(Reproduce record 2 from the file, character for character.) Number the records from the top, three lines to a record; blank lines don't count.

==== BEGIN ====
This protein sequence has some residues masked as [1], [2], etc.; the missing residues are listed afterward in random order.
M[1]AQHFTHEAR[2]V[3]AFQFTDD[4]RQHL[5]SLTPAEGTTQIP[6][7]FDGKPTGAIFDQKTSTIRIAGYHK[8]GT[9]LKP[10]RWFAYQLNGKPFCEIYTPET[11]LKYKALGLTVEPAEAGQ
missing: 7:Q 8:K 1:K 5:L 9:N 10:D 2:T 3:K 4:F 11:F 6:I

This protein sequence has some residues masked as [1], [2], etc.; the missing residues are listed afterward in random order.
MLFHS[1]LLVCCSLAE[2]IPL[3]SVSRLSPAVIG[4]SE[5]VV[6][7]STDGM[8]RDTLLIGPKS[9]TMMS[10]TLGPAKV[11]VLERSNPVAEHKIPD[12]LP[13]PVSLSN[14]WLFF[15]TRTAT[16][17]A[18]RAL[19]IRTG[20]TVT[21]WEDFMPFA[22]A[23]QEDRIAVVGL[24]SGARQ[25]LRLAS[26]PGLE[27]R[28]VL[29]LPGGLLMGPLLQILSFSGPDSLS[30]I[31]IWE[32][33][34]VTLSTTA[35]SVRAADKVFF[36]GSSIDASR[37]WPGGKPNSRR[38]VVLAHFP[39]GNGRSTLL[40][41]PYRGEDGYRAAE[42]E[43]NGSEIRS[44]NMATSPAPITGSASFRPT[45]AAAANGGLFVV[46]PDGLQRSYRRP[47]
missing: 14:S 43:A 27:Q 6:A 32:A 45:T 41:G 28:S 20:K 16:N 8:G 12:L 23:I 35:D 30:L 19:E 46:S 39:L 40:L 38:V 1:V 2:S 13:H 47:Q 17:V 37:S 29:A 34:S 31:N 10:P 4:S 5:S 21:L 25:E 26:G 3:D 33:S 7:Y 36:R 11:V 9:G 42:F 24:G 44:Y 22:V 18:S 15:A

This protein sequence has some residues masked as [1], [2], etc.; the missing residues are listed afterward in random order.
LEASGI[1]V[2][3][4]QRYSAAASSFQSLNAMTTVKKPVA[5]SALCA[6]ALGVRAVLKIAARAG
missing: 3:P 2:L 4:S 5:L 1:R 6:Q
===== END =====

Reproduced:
This protein sequence has some residues masked as [1], [2], etc.; the missing residues are listed afterward in random order.
MLFHS[1]LLVCCSLAE[2]IPL[3]SVSRLSPAVIG[4]SE[5]VV[6][7]STDGM[8]RDTLLIGPKS[9]TMMS[10]TLGPAKV[11]VLERSNPVAEHKIPD[12]LP[13]PVSLSN[14]WLFF[15]TRTAT[16][17]A[18]RAL[19]IRTG[20]TVT[21]WEDFMPFA[22]A[23]QEDRIAVVGL[24]SGARQ[25]LRLAS[26]PGLE[27]R[28]VL[29]LPGGLLMGPLLQILSFSGPDSLS[30]I[31]IWE[32][33][34]VTLSTTA[35]SVRAADKVFF[36]GSSIDASR[37]WPGGKPNSRR[38]VVLAHFP[39]GNGRSTLL[40][41]PYRGEDGYRAAE[42]E[43]NGSEIRS[44]NMATSPAPITGSASFRPT[45]AAAANGGLFVV[46]PDGLQRSYRRP[47]
missing: 14:S 43:A 27:Q 6:A 32:A 45:T 41:G 28:S 20:K 16:N 8:G 12:L 23:I 35:D 30:L 19:E 46:S 39:L 40:L 38:V 1:V 2:S 13:H 47:Q 17:V 37:S 29:A 34:S 31:N 10:P 4:S 5:S 21:L 25:E 26:G 3:D 33:S 7:Y 36:R 11:V 9:G 42:F 24:G 44:Y 22:V 18:S 15:A